The whole genome of Staphylococcus aureus MW2, a pathogen causing community-acquired infections, was sequenced and compared with that of the hospital-acquired S. aureus N315 and others to unveil the high toxicity of MW2 infection. Differences in
the genomic sequences of N315 and MW2 amount to about 5% and the presence
of seven 'genomic islands' was noticed. A new type of island termed 'cassette
chromosome' was also recognized in MW2 that leads to the penicillin/cefem-resistance
by inserting into the MW2 chromosome. In addition, MW2 was newly found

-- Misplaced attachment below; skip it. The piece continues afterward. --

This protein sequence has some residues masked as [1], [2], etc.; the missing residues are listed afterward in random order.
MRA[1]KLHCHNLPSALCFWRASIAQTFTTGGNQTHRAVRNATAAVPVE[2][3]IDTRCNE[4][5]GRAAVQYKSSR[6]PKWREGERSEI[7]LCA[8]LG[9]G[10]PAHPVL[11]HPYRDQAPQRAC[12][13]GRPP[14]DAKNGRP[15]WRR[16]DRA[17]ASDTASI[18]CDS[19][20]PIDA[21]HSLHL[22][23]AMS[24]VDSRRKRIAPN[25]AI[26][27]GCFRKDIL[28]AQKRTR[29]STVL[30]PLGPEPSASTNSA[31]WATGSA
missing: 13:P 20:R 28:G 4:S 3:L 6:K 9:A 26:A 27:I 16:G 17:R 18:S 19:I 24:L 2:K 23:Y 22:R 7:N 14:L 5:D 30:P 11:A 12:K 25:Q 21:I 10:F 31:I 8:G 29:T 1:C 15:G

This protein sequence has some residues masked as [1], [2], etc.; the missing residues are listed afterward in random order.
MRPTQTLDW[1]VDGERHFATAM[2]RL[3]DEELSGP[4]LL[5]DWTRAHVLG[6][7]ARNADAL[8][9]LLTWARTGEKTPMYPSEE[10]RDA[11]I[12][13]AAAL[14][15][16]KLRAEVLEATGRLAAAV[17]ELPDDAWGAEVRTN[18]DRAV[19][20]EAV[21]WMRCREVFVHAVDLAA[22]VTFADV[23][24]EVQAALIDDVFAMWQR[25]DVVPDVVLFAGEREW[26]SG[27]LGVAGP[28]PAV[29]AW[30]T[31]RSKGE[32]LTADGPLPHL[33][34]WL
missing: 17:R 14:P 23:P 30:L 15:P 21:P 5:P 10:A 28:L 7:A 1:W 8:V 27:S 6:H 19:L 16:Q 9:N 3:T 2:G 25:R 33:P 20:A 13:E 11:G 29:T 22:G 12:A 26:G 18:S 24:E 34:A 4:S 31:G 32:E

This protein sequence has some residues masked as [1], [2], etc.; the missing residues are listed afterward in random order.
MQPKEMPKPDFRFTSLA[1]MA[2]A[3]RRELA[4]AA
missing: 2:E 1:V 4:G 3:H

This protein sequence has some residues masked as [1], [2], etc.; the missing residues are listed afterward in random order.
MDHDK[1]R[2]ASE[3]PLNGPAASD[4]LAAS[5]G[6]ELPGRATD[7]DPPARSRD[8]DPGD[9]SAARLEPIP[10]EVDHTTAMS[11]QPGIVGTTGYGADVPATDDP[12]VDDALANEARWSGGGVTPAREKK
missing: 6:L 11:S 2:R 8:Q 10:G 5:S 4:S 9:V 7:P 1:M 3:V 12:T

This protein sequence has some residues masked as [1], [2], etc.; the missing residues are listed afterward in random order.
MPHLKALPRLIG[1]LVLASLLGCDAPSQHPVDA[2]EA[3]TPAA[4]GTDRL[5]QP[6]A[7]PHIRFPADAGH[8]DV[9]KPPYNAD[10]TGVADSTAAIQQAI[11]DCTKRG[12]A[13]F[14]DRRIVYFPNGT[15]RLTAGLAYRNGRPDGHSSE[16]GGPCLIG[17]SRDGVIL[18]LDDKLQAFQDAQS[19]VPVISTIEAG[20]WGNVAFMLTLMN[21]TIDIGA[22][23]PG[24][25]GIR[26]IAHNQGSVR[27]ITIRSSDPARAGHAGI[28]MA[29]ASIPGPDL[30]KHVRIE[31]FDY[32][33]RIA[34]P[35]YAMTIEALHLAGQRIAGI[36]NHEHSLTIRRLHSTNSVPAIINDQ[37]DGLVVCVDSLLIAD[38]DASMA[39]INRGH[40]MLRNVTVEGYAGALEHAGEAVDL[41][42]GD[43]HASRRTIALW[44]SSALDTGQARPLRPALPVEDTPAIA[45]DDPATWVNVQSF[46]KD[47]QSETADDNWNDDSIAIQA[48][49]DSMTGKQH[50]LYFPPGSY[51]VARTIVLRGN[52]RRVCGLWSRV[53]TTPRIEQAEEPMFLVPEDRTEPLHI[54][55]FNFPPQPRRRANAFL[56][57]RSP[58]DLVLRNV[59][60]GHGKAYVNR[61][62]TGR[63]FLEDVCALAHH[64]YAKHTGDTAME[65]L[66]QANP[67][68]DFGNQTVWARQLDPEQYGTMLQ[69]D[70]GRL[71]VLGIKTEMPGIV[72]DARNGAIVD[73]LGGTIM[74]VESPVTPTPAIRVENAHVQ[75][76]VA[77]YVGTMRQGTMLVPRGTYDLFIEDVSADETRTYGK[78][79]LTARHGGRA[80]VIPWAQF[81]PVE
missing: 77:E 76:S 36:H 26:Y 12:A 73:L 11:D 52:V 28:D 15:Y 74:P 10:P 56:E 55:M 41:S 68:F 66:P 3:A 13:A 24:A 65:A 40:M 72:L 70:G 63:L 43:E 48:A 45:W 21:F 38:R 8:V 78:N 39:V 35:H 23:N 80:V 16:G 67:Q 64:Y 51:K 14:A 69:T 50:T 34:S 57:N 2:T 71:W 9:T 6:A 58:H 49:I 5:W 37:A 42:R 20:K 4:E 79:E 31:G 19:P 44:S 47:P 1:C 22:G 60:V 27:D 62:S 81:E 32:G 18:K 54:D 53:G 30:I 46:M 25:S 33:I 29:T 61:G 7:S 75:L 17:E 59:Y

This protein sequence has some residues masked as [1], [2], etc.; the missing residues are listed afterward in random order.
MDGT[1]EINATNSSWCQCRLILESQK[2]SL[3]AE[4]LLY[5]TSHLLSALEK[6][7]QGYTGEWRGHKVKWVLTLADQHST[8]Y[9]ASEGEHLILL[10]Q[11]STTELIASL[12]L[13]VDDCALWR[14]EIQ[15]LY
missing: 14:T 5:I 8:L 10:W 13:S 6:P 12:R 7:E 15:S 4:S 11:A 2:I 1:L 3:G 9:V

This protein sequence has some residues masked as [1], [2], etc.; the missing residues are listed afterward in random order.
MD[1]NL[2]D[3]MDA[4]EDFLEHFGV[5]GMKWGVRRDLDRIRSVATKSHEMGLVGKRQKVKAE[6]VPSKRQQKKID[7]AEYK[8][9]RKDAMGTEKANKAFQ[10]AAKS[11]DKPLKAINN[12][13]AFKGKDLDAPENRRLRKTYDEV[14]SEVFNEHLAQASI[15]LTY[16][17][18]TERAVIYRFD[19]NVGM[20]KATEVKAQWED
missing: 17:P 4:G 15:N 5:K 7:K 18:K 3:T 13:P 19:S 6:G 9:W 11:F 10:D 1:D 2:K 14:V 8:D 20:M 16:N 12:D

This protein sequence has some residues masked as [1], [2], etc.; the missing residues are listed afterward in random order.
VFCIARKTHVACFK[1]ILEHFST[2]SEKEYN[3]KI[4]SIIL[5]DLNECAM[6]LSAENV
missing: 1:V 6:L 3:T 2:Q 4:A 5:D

to possess 19 putative virulence factors which may be active and, when
brought together, may cause a strong virulence.
This bacterium is one of the major pathogens causing community-acquired infections. In the Midwestern US, several fatal infections caused by MW2 were reported in late 90's. Combination of the distinct allelic forms of genomic islands found in different strains of S. aureus appears to be the genetic basis in determining the pathogenicity of medically important S. aureus strains including MW2. This information may be important for the detection of S. aureus infections in future.
Dr. Hiramatsu (Juntendo univ.)